The opposition press labors in vain to
get up aii excitement against the Administration,
011 account of the prompt action of
President Tavlor in vindicating the neutral
rights, and preserving the good faith
of tin- 11 :itiiin_ ill the matter of the war
steamer u United States." Such had
been the meddlesome and turgid spirit of
preceding Administrations, such the deference
paid to the swollen and belligerent
demagoguism of professional agitators,
that the people?the laboring and peaceful
millions?had nearly despaired of seeing
a Chief Magistrate possessing firmness and
moral courage equal to the duty of maintaining
the public peace at the hazard of
offending the restless and intemperate
portion of the community. The fitting
out of the war-steamer " United States"?
in violation of every principle of internaA*
II V _ A A. f il ' 1
uonai law?in coniempi 01 me interpretation
given, by the highest courts of judicature
known to the country, to our own
statutes?in defiance of treaties solemnly
ratified, and against the policy handed
down to us from' the founders of the Government?was
a direct surrender, on the
part of the last Administration, of the rights
and interests of the laboring classes ; nay,
more, an abandonment of the duties and
responsibilities of Government to the
caprices of the self-constituted guardians
of Christendom, who claim the right to
take care of the world because they have
nothing else to take care of. The farmer,
the mechanic, the artificer, the miner,
the herdsman, had no voice in the clamor
wVlirh startlf'ft finvernmonl
propriety. Neither they who dig wealth
from the bowels of the earth, nor those
who feed flocks and reap harvests on its
surface, were represented in the medley
of lawless interests which found in- the
Government an effective and obedient
was a spectacle to gladden the heart
of the nation, to see a President of the
United States exercising the power vested
in him by the Constitution, in behalf of
the law-abiding and peaceful citizens of
the Republic. It was a novel as well as
an imposing sight. It was for the hus^
Landman, remote from the centres of agitation;
for the men of toil, who seek repose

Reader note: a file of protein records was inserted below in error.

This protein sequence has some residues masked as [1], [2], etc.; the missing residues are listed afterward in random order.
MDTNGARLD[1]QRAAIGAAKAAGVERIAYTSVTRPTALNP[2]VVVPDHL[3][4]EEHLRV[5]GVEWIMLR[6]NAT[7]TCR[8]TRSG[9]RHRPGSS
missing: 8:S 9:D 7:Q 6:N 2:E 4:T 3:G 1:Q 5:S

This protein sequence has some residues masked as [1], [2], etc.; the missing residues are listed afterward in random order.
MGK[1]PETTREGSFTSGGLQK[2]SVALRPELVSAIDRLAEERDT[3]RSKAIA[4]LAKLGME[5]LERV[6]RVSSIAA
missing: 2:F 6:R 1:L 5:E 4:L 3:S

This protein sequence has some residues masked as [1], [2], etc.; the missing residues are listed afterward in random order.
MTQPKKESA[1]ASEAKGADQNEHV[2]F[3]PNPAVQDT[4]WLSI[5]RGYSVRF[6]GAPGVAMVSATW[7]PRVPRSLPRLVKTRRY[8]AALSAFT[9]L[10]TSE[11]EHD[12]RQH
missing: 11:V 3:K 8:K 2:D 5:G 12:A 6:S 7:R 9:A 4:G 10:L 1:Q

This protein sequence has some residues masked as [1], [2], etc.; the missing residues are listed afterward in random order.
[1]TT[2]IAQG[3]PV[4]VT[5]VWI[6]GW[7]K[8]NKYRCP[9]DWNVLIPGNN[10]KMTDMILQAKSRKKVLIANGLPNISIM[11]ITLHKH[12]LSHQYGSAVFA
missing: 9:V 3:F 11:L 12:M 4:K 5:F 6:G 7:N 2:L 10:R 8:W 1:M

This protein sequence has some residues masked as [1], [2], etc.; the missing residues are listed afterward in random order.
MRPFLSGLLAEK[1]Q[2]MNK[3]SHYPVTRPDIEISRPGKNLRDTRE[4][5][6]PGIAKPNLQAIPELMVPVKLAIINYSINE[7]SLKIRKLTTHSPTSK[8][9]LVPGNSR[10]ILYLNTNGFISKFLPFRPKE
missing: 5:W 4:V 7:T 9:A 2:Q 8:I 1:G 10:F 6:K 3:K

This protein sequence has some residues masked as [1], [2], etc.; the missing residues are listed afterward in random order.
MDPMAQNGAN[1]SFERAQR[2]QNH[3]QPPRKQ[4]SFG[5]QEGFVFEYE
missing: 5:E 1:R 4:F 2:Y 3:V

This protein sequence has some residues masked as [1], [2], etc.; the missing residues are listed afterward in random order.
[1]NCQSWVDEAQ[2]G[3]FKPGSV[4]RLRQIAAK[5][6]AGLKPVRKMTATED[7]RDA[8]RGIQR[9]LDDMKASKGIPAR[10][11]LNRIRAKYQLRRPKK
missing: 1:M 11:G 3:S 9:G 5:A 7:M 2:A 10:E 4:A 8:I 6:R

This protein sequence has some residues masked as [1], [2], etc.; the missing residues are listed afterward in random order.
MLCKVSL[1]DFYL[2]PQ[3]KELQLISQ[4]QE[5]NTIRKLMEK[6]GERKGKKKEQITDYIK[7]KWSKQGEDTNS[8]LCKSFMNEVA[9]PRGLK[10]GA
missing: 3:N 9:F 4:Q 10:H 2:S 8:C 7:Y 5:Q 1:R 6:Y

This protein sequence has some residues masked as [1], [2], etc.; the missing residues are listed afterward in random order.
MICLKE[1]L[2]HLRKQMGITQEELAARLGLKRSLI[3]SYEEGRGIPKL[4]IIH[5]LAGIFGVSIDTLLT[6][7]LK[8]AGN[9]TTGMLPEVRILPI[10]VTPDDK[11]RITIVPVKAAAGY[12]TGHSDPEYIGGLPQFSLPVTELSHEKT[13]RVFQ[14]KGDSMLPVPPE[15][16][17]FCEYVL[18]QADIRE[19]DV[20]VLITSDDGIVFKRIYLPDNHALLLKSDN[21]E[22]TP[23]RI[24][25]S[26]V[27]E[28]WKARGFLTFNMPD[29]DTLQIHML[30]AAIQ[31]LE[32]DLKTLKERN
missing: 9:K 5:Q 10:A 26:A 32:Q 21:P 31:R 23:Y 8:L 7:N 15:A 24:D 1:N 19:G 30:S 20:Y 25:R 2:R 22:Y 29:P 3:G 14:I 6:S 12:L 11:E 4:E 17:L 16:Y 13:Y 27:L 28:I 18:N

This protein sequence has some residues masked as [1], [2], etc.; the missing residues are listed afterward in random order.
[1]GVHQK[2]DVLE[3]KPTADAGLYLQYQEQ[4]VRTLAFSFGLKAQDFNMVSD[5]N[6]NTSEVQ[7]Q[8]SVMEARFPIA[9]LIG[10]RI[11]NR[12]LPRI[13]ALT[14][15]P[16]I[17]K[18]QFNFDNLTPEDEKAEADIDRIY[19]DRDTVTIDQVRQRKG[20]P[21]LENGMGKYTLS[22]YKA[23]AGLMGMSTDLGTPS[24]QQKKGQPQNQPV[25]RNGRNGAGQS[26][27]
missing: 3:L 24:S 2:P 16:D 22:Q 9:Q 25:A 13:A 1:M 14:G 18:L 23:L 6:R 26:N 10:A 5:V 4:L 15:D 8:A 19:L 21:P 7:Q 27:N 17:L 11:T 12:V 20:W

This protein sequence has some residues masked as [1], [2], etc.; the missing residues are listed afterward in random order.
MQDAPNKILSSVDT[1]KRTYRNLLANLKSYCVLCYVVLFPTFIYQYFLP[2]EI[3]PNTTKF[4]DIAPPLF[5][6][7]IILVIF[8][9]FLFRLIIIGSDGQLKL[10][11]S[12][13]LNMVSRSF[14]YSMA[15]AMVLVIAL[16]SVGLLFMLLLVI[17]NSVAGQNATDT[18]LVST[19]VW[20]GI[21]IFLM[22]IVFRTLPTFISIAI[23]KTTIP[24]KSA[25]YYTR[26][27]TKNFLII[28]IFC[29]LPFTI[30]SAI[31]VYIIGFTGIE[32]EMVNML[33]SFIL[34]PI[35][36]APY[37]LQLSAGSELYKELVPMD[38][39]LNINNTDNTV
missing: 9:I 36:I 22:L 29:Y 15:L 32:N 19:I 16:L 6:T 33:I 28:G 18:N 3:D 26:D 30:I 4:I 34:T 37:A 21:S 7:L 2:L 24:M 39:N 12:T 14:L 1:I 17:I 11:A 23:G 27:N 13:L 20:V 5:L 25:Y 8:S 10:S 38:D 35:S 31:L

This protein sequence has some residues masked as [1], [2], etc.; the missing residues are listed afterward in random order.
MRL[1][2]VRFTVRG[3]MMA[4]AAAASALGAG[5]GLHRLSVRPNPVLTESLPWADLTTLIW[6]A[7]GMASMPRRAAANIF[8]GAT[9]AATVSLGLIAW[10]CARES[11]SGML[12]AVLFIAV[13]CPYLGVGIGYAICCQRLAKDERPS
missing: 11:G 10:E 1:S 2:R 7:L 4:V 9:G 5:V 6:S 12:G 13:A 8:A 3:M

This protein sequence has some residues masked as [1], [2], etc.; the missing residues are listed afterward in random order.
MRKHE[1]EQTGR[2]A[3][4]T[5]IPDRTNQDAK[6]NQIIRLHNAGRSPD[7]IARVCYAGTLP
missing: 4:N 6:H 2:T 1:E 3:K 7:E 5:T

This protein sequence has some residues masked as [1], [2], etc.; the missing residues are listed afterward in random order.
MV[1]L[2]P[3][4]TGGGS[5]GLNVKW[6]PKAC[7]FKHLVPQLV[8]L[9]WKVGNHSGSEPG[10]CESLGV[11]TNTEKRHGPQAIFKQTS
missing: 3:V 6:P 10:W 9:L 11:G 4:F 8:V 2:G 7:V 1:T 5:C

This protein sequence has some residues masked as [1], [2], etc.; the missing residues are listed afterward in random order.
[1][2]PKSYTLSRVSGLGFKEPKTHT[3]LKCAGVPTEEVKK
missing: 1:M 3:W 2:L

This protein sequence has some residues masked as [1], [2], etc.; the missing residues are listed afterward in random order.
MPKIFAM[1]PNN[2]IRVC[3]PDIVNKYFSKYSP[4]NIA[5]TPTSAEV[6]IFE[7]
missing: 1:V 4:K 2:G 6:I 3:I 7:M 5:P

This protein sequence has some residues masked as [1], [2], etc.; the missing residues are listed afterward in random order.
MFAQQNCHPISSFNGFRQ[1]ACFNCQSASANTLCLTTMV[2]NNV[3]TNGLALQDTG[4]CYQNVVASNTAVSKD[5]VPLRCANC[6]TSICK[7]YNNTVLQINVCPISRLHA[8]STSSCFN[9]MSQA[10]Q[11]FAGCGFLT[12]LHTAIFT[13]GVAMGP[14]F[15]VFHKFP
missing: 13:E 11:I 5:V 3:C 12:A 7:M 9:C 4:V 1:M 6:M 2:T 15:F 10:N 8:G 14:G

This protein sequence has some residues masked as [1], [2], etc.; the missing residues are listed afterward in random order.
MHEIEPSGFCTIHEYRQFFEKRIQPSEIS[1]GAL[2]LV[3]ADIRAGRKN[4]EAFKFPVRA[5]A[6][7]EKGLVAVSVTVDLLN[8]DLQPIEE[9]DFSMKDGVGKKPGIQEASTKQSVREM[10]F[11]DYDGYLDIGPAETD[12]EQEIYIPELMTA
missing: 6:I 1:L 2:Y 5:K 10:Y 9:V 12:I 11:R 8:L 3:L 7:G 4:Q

from honest labor whilst confederate mischief-makers
brood over schemes of blood;
for those who love liberty for the blessings
it conler>, for the dignity and good faith
of the nation, that this power was exerted.
Had the Administration sought that kind
of popularity which fills the air w ith boisterous
prai-es, it would have pandered to
the pas-ions of boisterous people. This
was no part of the policy of General
Tatlor. In the sense of security against
intemperate counsels which possesses the
country; in the confidence which all good
men feel in the preservation of peace; in
the impulse which this sentiment, as it
spreads throughout the land, w ill impart
to the industrial energies of the country*
the Administration looks for its reward.
From every section of the Union we
meet with the evidences of an improved
state of public feeling. During a presidential
term, at least, there w ill be a season
for the cultivation of the ennobling
arts of peace?a period for the expansion
of domestic policies, having for their end
the knitting together in closer fellowship
the several parts of this Confederacy. It
is to check the growth of a sentiment so
conducive to harmony and progress that
the Locofoco press attempts to connect
the infraction of the law , in the case of
the "United States," with the struggle
for popular liberty now going on in Europe.
The considerate souls who waste their love
of freedom in getting up political excitements
three thousand miles distant from
the scene of freedom's battles, must lie
encouraged to close quarters by turning
their denunciations upon the President of